During photosynthesis, plants use energy from the sun to form sugar from carbon dioxide and water. As temperatures rise, however, photosynthesis becomes increasingly inefficient in most plants and drastically diminishes their productivity during hot weather. C4 plants -- which comprise only 3 percent of flowering plants -- have developed an alternate means of photosynthesis that allows them to maintain efficiency, even during hot weather. According to retired Harvard biology professor John W. Kimball, despite the low numbers of C4 species, they carry out a quarter of the photosynthesis on land.
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Most plants' photosynthetic efficiency -- the rate at which they convert light energy into chemical energy they can use to power growth and life processes -- ranges between 1 and 4 percent, with the higher values belonging to cultivated crops. Sugarcane, a C4 plant, demonstrates a photosynthetic efficiency of about 7 percent, one of the highest recorded naturally occurring photosynthetic efficiency levels on Earth. C4 photosynthesis, which eliminates some of the energy waste of photosynthesis by isolating processes in different parts of the plant, accounts for sugarcane's efficiency. Sugarcane exemplifies one of many examples of C4 plants found in the tropics.
Although most C4 plants grow in the tropics where constant heat gives them an adaptive edge, the Western world's most familiar crop also uses C4 photosynthesis. Indeed, C4 photosynthesis partly accounts for corn's success as a crop. According to the Grain Farmers of Ontario, corn yields double those of most other grain crops, and corn plants also produce twice as much new growth per year as the average temperate forest. As other crops falter under the long days and high heat of midsummer that drives down their ability to synthesize energy for themselves, C4 photosynthesis allows corn to continue efficient energy production, allowing plants to grow and thrive even in the most challenging conditions.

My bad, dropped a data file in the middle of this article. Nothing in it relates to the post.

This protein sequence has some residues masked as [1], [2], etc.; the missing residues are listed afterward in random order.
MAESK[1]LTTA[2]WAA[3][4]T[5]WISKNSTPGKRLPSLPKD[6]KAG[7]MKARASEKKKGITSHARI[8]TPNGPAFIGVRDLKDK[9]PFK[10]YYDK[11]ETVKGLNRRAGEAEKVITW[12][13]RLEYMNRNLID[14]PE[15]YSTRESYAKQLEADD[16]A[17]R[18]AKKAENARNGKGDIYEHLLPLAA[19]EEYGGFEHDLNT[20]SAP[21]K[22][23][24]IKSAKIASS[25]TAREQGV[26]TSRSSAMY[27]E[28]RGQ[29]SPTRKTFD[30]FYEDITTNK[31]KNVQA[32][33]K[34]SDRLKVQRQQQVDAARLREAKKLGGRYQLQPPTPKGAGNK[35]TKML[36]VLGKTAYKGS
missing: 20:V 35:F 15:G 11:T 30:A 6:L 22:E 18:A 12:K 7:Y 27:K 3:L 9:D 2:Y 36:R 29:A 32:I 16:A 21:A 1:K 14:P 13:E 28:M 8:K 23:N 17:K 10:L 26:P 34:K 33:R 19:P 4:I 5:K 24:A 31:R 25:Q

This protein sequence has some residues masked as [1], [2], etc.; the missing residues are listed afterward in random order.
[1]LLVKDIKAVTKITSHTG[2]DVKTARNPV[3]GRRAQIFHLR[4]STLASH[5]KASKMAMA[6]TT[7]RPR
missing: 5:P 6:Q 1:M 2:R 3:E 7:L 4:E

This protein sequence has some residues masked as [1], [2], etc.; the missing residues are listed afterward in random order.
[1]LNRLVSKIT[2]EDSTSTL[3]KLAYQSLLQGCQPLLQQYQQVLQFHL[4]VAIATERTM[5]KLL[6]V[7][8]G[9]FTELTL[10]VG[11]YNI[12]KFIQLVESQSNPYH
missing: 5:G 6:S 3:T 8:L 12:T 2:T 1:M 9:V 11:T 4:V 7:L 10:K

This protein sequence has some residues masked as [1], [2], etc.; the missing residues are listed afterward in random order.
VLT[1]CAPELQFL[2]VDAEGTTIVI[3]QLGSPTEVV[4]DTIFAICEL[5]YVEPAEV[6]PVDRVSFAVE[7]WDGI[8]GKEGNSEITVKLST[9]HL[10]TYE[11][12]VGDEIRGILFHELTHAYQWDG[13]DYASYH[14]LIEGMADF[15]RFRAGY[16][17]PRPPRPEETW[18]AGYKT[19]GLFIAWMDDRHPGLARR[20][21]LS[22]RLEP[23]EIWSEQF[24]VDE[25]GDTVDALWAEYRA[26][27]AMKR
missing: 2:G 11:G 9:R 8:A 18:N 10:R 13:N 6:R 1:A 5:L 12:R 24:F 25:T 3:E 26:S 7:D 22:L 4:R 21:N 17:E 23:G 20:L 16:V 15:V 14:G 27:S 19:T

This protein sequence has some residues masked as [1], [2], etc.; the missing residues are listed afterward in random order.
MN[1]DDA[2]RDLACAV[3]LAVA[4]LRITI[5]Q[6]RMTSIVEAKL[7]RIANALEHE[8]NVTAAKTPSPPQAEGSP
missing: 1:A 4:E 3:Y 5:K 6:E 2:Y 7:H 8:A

Most C4 plants function by isolating photosynthetic processes in different parts of the plant where high heat cannot cause inefficiencies to occur. Cacti, however, belong to a group of C4 plants called CAM plants that use a form of C4 photosynthesis that performs photosynthetic processes at different times of the day in order to maximize efficiency and minimize water loss. At night, cacti open the pores in their leaves that allow carbon dioxide -- a necessary ingredient for photosynthesis -- to enter. If opened during the day, these pores also account for large losses of water, as water evaporates from them. At night, water losses are minimal. Cacti undergo the C4 photosynthetic pathway and store the products in their cells. As the sun rises and temperatures escalate, cacti close the pores in the foliage and, using the stored C4 products, complete the photosynthetic process.